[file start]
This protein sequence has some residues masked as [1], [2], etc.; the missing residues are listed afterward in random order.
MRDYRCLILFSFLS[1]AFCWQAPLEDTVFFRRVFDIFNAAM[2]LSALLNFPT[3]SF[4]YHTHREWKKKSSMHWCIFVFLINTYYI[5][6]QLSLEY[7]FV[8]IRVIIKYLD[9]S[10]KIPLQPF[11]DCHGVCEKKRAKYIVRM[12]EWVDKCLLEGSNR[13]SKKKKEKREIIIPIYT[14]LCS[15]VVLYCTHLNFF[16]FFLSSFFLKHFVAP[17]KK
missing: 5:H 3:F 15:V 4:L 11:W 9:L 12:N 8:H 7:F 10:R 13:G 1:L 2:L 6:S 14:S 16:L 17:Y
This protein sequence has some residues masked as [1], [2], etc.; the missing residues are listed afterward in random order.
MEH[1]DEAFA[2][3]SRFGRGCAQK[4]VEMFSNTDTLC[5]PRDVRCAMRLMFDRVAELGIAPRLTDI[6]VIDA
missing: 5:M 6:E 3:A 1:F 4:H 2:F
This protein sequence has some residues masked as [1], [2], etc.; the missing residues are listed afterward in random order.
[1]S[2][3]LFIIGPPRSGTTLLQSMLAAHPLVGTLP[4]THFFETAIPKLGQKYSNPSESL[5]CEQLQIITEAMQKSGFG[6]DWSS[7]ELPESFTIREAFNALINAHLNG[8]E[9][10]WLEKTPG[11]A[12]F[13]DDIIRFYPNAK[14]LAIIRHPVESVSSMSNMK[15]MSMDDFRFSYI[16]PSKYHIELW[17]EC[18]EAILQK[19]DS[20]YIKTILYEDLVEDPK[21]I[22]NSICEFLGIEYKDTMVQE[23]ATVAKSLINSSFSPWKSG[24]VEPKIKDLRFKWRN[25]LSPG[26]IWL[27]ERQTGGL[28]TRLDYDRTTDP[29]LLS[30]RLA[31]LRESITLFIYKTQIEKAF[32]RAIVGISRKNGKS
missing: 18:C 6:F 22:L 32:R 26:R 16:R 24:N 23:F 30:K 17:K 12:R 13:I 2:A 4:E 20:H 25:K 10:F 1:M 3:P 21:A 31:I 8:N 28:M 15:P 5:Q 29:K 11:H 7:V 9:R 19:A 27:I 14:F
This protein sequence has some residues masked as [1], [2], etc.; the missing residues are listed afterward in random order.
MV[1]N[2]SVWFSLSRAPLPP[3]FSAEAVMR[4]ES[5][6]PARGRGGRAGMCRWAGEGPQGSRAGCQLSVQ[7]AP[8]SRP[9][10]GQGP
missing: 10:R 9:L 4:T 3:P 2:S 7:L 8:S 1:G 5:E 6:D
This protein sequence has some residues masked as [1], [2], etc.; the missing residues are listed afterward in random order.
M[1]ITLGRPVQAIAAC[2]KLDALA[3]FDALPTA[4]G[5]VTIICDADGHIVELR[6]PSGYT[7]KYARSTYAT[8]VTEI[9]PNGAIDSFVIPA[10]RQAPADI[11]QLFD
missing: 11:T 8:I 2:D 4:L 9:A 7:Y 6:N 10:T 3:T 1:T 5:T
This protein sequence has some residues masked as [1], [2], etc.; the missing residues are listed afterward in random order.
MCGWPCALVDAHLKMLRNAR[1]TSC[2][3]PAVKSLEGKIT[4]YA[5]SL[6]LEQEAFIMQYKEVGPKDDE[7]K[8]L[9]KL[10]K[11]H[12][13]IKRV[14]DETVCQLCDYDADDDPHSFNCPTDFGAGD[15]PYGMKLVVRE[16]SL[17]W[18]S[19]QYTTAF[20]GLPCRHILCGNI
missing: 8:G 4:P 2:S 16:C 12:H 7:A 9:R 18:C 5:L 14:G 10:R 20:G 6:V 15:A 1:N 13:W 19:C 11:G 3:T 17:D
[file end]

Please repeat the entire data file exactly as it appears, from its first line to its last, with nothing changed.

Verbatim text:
This protein sequence has some residues masked as [1], [2], etc.; the missing residues are listed afterward in random order.
MRDYRCLILFSFLS[1]AFCWQAPLEDTVFFRRVFDIFNAAM[2]LSALLNFPT[3]SF[4]YHTHREWKKKSSMHWCIFVFLINTYYI[5][6]QLSLEY[7]FV[8]IRVIIKYLD[9]S[10]KIPLQPF[11]DCHGVCEKKRAKYIVRM[12]EWVDKCLLEGSNR[13]SKKKKEKREIIIPIYT[14]LCS[15]VVLYCTHLNFF[16]FFLSSFFLKHFVAP[17]KK
missing: 5:H 3:F 15:V 4:L 11:W 9:L 12:N 8:H 7:F 10:R 13:G 1:L 2:L 6:S 14:S 16:L 17:Y
This protein sequence has some residues masked as [1], [2], etc.; the missing residues are listed afterward in random order.
MEH[1]DEAFA[2][3]SRFGRGCAQK[4]VEMFSNTDTLC[5]PRDVRCAMRLMFDRVAELGIAPRLTDI[6]VIDA
missing: 5:M 6:E 3:A 1:F 4:H 2:F
This protein sequence has some residues masked as [1], [2], etc.; the missing residues are listed afterward in random order.
[1]S[2][3]LFIIGPPRSGTTLLQSMLAAHPLVGTLP[4]THFFETAIPKLGQKYSNPSESL[5]CEQLQIITEAMQKSGFG[6]DWSS[7]ELPESFTIREAFNALINAHLNG[8]E[9][10]WLEKTPG[11]A[12]F[13]DDIIRFYPNAK[14]LAIIRHPVESVSSMSNMK[15]MSMDDFRFSYI[16]PSKYHIELW[17]EC[18]EAILQK[19]DS[20]YIKTILYEDLVEDPK[21]I[22]NSICEFLGIEYKDTMVQE[23]ATVAKSLINSSFSPWKSG[24]VEPKIKDLRFKWRN[25]LSPG[26]IWL[27]ERQTGGL[28]TRLDYDRTTDP[29]LLS[30]RLA[31]LRESITLFIYKTQIEKAF[32]RAIVGISRKNGKS
missing: 18:C 6:F 22:L 32:R 26:R 16:R 24:N 23:F 30:K 17:K 12:R 13:I 2:A 4:E 20:H 25:K 10:F 1:M 3:P 21:A 31:I 8:N 28:M 15:P 5:Q 29:K 11:H 7:V 9:R 19:A 27:I 14:F
This protein sequence has some residues masked as [1], [2], etc.; the missing residues are listed afterward in random order.
MV[1]N[2]SVWFSLSRAPLPP[3]FSAEAVMR[4]ES[5][6]PARGRGGRAGMCRWAGEGPQGSRAGCQLSVQ[7]AP[8]SRP[9][10]GQGP
missing: 10:R 9:L 4:T 3:P 2:S 7:L 8:S 1:G 5:E 6:D
This protein sequence has some residues masked as [1], [2], etc.; the missing residues are listed afterward in random order.
M[1]ITLGRPVQAIAAC[2]KLDALA[3]FDALPTA[4]G[5]VTIICDADGHIVELR[6]PSGYT[7]KYARSTYAT[8]VTEI[9]PNGAIDSFVIPA[10]RQAPADI[11]QLFD
missing: 11:T 8:I 2:D 4:L 9:A 7:Y 6:N 10:T 3:T 1:T 5:T
This protein sequence has some residues masked as [1], [2], etc.; the missing residues are listed afterward in random order.
MCGWPCALVDAHLKMLRNAR[1]TSC[2][3]PAVKSLEGKIT[4]YA[5]SL[6]LEQEAFIMQYKEVGPKDDE[7]K[8]L[9]KL[10]K[11]H[12][13]IKRV[14]DETVCQLCDYDADDDPHSFNCPTDFGAGD[15]PYGMKLVVRE[16]SL[17]W[18]S[19]QYTTAF[20]GLPCRHILCGNI
missing: 8:G 4:P 2:S 16:C 12:H 7:A 9:R 18:C 5:L 14:G 10:R 20:G 6:V 15:A 1:N 13:W 19:C 11:G 3:T 17:D